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What licenses are the best for open sourcing web applications?

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How is open sourcing a web app different from open sourcing a desktop app? I can't see how it is. –  Thomas Owens Sep 28 '09 at 18:09
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@Thomas because open sourcing a web app has an additional means of locking in users: deploying the app (possibly modified and enhanced) and not allowing users to reuse the code on their own. –  Michael Ekstrand Sep 28 '09 at 18:13

5 Answers 5

It depends on your licensing goals.

  • If you just want the code to be widely usable, MIT or 3-clause BSD work fine.
  • If you want to require redistributions of your code to be under the same license, GPL works.
  • If you want to require deployments of your web application to distribute its source code, with any modifications, then you'll need the AGPL.

If you are fine with your application being used as the basis for a proprietary web service, then just pick a standard license (BSD, GPL, MPL, whatever) using the same criteria as for other projects. If you want to prevent that, however, the only option I know of is AGPL, which requires that installations provide source to their users. Then BigBucksServiceVendor can set up an installation, tweak it, and charge users to use it, but they must provide their source code so that someone else can do the same as well.

The AGPL also, though, is not near as widely used as many of the other licenses. That may impact your decision.

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The answer for the "best" depends too much what you hope to accomplish, so a concrete answer is impossible.

If you would like to know more about the types of open sources licenses and what they offer, Wikipedia is a great place to start.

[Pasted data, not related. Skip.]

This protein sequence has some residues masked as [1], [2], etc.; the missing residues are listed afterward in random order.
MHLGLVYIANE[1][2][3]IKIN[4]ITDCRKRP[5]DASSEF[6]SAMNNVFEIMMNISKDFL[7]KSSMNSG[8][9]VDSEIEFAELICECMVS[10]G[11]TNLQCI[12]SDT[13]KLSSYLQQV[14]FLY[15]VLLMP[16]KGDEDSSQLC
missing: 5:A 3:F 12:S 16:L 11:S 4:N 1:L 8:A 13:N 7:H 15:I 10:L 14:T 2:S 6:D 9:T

http://en.wikipedia.org/wiki/Open%5Fsource%5Flicense

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Despite the multitude of open-source licenses, there are probably only a few you can realistically choose from when it all boils down. As Mike was saying, it all really depends on what you're looking for.

Realize that open-sourcing is just another form of license protection, so deciding for yourself the terms under which you want it to be released will greatly affect which license you choose. Do you want to allow commercial endeavors to profit from your work? What if someone were to modify your code significantly into their own derivative product... can they distribute it (for free or not) without also distributing the original or at least linking back to you? Do you care if anyone gives you credit at all for your work? These are just a few questions that should probably be answered before you head too far down this road.

I'd recommend taking a look at a few wiki pages -- specifically, investigate the difference between permissive and non-permissive licenses, as these are the two major types of open-source license. When you get around to figuring out what exactly you want to protect and how you'd like to protect it, that's when I think the right decision will become clearer for you.

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There are a variety of options depending on what you're looking for. There is a very good article on Wikipedia describing many of the licenses and what it means to use a specific license.

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